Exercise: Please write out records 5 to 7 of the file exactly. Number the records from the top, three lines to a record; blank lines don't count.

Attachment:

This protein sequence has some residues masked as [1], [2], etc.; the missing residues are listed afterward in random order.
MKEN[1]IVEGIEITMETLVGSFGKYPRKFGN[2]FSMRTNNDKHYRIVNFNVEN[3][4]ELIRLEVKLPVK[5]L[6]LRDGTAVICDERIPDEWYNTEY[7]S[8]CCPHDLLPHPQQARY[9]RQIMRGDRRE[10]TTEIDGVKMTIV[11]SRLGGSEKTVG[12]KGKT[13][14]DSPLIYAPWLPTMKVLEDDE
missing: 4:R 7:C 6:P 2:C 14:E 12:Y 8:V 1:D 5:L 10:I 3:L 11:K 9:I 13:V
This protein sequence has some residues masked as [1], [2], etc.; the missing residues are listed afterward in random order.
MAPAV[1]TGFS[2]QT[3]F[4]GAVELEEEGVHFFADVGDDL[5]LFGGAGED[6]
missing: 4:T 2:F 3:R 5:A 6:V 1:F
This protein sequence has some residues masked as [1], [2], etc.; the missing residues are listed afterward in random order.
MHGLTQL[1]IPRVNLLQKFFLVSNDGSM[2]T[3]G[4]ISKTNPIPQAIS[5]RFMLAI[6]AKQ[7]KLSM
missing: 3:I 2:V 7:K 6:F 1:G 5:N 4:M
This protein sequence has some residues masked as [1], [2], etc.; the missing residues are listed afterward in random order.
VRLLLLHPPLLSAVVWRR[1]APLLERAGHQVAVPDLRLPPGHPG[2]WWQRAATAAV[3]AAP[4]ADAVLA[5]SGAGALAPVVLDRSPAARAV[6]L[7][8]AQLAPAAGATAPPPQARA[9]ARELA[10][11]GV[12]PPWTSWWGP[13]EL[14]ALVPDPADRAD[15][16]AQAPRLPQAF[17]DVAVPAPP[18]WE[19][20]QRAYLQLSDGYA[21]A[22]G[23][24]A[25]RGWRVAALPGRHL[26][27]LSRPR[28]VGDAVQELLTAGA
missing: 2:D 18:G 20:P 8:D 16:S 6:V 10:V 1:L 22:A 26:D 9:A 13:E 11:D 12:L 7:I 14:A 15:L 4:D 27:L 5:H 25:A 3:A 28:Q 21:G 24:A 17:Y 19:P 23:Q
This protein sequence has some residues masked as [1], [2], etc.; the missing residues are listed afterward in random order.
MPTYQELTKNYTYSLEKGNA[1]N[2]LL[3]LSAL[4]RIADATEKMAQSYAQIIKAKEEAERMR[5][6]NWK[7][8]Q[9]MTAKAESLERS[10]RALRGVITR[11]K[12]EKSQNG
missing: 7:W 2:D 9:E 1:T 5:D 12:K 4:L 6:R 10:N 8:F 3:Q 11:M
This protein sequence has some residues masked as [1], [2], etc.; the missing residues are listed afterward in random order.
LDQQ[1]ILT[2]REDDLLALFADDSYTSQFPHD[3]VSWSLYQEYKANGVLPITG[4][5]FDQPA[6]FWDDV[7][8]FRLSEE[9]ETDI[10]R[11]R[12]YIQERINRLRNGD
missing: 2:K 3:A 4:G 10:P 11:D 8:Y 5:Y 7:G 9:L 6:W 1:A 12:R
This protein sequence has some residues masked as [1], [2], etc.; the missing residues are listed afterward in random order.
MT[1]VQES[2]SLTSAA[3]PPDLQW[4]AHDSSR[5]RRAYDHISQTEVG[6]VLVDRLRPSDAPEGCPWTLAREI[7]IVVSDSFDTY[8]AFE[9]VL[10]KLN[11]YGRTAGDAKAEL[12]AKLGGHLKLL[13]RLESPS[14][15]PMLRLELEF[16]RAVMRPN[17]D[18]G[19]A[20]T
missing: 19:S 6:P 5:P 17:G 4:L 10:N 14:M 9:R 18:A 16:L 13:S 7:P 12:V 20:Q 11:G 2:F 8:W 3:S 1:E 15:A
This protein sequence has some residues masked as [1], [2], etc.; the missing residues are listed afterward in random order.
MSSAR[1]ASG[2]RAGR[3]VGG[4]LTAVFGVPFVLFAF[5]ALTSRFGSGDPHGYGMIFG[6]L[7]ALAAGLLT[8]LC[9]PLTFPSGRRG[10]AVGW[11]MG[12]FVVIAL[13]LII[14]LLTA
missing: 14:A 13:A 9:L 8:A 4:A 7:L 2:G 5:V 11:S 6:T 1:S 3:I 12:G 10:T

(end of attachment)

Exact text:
This protein sequence has some residues masked as [1], [2], etc.; the missing residues are listed afterward in random order.
MPTYQELTKNYTYSLEKGNA[1]N[2]LL[3]LSAL[4]RIADATEKMAQSYAQIIKAKEEAERMR[5][6]NWK[7][8]Q[9]MTAKAESLERS[10]RALRGVITR[11]K[12]EKSQNG
missing: 7:W 2:D 9:E 1:T 5:D 12:K 4:L 6:R 10:N 8:F 3:Q 11:M
This protein sequence has some residues masked as [1], [2], etc.; the missing residues are listed afterward in random order.
LDQQ[1]ILT[2]REDDLLALFADDSYTSQFPHD[3]VSWSLYQEYKANGVLPITG[4][5]FDQPA[6]FWDDV[7][8]FRLSEE[9]ETDI[10]R[11]R[12]YIQERINRLRNGD
missing: 2:K 3:A 4:G 10:P 11:D 8:Y 5:Y 7:G 9:L 6:W 1:A 12:R
This protein sequence has some residues masked as [1], [2], etc.; the missing residues are listed afterward in random order.
MT[1]VQES[2]SLTSAA[3]PPDLQW[4]AHDSSR[5]RRAYDHISQTEVG[6]VLVDRLRPSDAPEGCPWTLAREI[7]IVVSDSFDTY[8]AFE[9]VL[10]KLN[11]YGRTAGDAKAEL[12]AKLGGHLKLL[13]RLESPS[14][15]PMLRLELEF[16]RAVMRPN[17]D[18]G[19]A[20]T
missing: 19:S 6:P 5:P 17:G 4:L 10:N 14:M 9:R 18:A 16:L 13:S 7:P 12:V 20:Q 11:G 2:F 8:W 3:S 1:E 15:A